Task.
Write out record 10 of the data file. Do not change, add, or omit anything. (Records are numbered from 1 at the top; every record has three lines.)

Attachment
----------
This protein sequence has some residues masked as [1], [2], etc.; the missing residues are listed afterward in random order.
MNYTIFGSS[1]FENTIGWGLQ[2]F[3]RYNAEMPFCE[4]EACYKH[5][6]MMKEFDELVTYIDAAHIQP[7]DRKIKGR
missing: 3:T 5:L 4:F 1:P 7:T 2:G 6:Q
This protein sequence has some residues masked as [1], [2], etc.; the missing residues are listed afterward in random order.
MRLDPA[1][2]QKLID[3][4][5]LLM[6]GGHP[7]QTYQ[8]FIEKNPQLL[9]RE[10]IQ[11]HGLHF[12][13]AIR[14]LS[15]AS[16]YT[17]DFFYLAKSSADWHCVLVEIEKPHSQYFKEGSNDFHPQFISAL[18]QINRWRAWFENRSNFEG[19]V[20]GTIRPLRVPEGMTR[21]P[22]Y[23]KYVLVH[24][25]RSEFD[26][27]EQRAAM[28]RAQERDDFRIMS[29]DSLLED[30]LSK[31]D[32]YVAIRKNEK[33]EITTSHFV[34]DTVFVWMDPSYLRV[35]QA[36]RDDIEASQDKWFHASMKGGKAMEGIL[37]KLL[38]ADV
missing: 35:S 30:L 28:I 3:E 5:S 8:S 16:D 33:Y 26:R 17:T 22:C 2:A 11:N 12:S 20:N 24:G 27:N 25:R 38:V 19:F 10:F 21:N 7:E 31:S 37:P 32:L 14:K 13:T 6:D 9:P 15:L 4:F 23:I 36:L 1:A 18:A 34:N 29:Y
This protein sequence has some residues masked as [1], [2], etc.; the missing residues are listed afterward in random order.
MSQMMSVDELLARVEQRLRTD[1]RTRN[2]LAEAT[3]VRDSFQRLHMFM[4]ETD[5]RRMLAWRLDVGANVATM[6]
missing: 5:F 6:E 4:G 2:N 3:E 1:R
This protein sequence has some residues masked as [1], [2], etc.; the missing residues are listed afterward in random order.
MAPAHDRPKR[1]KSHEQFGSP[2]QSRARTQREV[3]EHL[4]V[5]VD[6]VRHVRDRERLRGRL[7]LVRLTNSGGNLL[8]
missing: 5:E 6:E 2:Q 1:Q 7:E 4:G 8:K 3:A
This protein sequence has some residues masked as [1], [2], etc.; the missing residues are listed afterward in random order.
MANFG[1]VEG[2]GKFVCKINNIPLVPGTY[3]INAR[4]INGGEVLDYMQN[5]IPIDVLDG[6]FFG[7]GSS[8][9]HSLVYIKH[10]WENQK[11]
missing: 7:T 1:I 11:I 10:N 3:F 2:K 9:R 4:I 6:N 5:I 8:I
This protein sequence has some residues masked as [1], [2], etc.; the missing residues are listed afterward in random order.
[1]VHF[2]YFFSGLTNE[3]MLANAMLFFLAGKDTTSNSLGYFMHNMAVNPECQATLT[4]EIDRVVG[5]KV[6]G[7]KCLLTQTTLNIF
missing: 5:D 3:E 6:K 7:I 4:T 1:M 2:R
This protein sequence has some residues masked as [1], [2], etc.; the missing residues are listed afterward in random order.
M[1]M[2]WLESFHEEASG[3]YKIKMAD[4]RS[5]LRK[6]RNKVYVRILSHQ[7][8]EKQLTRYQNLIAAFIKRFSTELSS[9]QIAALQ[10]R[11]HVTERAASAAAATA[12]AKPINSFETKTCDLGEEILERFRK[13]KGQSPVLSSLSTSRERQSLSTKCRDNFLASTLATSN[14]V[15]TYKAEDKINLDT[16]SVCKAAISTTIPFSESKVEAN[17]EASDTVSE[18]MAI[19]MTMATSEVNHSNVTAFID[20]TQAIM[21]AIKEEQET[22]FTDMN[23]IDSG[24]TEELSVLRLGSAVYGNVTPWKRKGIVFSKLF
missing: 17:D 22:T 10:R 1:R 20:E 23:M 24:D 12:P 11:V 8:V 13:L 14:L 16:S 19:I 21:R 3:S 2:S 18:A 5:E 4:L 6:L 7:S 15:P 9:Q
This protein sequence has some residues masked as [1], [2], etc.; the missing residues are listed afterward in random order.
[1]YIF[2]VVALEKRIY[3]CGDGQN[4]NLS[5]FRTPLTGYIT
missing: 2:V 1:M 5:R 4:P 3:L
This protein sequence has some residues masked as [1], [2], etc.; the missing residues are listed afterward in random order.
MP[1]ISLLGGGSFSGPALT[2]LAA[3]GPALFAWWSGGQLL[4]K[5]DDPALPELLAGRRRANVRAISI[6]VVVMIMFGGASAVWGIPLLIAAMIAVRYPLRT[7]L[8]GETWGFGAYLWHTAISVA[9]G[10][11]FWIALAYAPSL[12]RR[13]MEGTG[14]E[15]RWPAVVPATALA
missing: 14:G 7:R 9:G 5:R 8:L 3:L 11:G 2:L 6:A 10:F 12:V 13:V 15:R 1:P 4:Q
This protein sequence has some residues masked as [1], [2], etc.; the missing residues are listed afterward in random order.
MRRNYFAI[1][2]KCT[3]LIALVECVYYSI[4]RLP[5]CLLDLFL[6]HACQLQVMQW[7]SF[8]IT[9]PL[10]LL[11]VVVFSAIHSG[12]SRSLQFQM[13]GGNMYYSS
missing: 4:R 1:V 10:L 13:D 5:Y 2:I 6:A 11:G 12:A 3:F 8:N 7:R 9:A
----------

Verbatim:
This protein sequence has some residues masked as [1], [2], etc.; the missing residues are listed afterward in random order.
MRRNYFAI[1][2]KCT[3]LIALVECVYYSI[4]RLP[5]CLLDLFL[6]HACQLQVMQW[7]SF[8]IT[9]PL[10]LL[11]VVVFSAIHSG[12]SRSLQFQM[13]GGNMYYSS
missing: 4:R 1:V 10:L 13:D 5:Y 2:I 6:A 11:G 12:A 3:F 8:N 7:R 9:A